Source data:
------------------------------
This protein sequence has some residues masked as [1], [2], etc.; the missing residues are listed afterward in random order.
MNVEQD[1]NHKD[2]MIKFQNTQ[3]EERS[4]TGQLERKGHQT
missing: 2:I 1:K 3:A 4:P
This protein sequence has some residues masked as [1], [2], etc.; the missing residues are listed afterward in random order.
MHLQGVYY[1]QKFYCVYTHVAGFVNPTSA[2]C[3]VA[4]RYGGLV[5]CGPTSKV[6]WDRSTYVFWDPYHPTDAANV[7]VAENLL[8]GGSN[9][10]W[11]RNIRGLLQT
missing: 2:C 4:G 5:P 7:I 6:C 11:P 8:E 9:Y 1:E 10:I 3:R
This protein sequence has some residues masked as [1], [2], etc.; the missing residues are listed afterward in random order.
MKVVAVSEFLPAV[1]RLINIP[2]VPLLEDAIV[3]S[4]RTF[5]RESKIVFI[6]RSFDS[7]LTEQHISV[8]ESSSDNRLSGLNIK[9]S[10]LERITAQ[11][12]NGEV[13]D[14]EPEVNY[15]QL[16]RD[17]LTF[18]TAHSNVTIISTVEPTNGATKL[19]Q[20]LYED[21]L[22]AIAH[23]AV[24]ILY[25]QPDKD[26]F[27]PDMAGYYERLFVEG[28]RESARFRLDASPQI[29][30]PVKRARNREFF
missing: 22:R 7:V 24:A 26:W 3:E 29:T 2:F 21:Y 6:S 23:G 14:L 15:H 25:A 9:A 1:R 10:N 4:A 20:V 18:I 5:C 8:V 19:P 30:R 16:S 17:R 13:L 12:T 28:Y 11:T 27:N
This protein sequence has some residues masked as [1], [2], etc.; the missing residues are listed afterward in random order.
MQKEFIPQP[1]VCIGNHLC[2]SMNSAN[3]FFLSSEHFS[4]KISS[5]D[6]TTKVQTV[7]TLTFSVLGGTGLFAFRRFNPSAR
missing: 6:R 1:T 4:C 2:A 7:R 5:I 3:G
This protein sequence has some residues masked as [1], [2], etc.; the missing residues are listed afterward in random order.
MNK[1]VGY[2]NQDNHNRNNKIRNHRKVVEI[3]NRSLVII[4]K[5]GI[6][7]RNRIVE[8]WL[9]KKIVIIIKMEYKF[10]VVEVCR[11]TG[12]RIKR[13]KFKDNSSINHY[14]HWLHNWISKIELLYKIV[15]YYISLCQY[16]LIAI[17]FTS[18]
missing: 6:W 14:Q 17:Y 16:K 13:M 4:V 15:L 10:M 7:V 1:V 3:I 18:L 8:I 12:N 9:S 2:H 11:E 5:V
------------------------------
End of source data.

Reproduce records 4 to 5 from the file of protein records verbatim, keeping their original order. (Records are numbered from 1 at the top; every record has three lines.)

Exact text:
This protein sequence has some residues masked as [1], [2], etc.; the missing residues are listed afterward in random order.
MQKEFIPQP[1]VCIGNHLC[2]SMNSAN[3]FFLSSEHFS[4]KISS[5]D[6]TTKVQTV[7]TLTFSVLGGTGLFAFRRFNPSAR
missing: 6:R 1:T 4:C 2:A 7:R 5:I 3:G
This protein sequence has some residues masked as [1], [2], etc.; the missing residues are listed afterward in random order.
MNK[1]VGY[2]NQDNHNRNNKIRNHRKVVEI[3]NRSLVII[4]K[5]GI[6][7]RNRIVE[8]WL[9]KKIVIIIKMEYKF[10]VVEVCR[11]TG[12]RIKR[13]KFKDNSSINHY[14]HWLHNWISKIELLYKIV[15]YYISLCQY[16]LIAI[17]FTS[18]
missing: 6:W 14:Q 17:Y 16:K 13:M 4:V 15:L 10:M 7:V 1:V 3:I 18:L 8:I 12:N 9:S 2:H 11:E 5:V